If it really is going to be the way mentioned then all the investors have been taken for a ride. Dubai used our money to develop its barren desert. If the investors try and leave, the inevitable property slump is on the cards. There are many who plan to actually make Dubai their new home and not use their properties as rental assets. Future buyers beware.. in this part of the world nothing is sure even if it's written on paper!
Residence Visa u turn proves Dubai is not the place for the long term. My advice to investors is to keep your investments liquid. This place will never let expats settle - its adhoc policies will always keep Dubai on its toes.
By all means we understand that many have bought properties in the UAE just for the visa these properties come with. Many of these individuals do trade and work here under these visas or bring families in from parts of the world that are deemed unsafe to live in and this practice should be stopped. Dubai should not be seen as a safe haven for all and sundry to descend on. As a long term resident of Dubai I have seen a change in the past four years and not for the better I may add. However, many of us that have been here for 15 years or more have brought our children up here and many of these children have either never left or have returned and for many of us we have bought properties to retire here. How are we going to do that if we can not obtain visas to reside here through our property purchases. If these rules are applied then we will be selling up and leaving as will many other expats. They really need to think this through very carefully before making such a huge decision. The only reason we bought property here is to retire in a country that is now our families' home.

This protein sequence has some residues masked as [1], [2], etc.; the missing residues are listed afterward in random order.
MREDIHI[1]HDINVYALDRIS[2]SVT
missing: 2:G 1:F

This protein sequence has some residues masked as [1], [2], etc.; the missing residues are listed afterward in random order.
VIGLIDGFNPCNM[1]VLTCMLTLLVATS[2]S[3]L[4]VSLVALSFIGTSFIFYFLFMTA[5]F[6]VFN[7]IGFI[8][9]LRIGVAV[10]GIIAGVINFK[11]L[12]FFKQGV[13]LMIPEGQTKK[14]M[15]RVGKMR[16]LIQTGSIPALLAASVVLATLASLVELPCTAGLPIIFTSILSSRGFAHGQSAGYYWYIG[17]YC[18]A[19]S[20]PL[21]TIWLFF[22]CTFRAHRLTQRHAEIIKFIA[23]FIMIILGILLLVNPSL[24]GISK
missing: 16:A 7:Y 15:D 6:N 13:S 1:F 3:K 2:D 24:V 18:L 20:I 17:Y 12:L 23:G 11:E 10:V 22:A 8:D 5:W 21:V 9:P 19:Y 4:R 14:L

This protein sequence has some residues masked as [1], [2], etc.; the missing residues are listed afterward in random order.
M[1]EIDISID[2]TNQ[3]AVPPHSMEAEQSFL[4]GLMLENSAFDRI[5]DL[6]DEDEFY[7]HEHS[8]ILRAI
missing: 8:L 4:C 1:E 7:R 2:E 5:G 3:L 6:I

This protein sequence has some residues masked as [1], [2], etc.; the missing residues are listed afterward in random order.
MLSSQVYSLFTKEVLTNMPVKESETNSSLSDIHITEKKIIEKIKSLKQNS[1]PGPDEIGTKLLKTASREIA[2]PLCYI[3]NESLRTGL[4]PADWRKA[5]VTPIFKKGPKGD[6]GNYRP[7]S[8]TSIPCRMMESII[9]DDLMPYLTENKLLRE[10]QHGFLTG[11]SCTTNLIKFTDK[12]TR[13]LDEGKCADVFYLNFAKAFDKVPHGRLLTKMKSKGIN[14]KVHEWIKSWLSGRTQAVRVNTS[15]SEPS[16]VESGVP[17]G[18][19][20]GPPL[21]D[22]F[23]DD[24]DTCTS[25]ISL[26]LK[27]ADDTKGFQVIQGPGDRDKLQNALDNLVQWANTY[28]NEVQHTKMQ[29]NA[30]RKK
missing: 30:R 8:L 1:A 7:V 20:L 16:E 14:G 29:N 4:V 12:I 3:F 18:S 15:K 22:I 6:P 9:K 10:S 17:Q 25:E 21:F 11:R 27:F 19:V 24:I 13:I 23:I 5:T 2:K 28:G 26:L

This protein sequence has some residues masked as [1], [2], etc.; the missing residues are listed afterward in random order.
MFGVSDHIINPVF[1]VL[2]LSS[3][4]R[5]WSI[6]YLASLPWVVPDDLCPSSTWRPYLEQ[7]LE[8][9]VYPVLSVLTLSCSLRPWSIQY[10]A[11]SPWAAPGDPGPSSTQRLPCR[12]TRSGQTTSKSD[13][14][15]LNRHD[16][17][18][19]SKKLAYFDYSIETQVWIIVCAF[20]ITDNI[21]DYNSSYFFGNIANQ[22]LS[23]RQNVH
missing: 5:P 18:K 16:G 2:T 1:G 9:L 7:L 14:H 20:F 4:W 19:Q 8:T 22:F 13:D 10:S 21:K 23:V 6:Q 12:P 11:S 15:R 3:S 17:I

There is no stability when somebody can suddenly in the morning issue a new rule. How can we develop trust if this is the situation? Same thing is happening now with Salik toll gates. Its original intent was to reduce congestion, but now its focus has moved to revenue generation. After investing huge amounts to spend the rest of our life in a good way, it is in fact the new rules that come up daily that make this difficult. I think all those who have invested and those who plan to invest should look for another opportunity.
Unprofessional is the kindest possible word to use in the context of outright fence-sitting by the powers-that-matter in the issue of denial of residence visa to property buyers in Dubai. Those that think other Emirates will not follow suit are so wrong and naive that it simply hurts to know that such gullible people still exist. This is the beginning of the end of the stunning rise in property prices and rents in Dubai. No State is immune from laws of reason, logic, and justice. Pity those caught in the financial cross-fire, though. That some unknown official should wake-up now at this hour and pontificate adds salt to the wound...Had Emiratis purchased real estate elsewhere and been treated similarly, they would have learnt the terrible lesson the other nationalities are learning now. Dubai is on trial by fire. This matter could well end up at the Hague or the UN.
Owning a property in the UK, USA or any part of Europe does not entitle a person to automatic residency, why do we expect Dubai to be an exception?
People are complaining that migrants from unsafe countries are buying houses and expecting visas...what exactly is the problem? They have the money to buy a house, are contributing to the economy, how is it anyone's business why they moved here? The fact is, who wants to take such a risky investment? As everyone's said, laws here seem to have no basis or grounding...In the UK it is a HUGE process to change a law involving hudreds of people, here it seems that a few guys have a coffee and decide to cancel everyone's visa. Absolutely ridiculous. The Emirates seem to be forgetting how much they depend on foreign workers (in all social brackets) taking interest in this place...Stop taking us for a ride, we helped make this country what it is!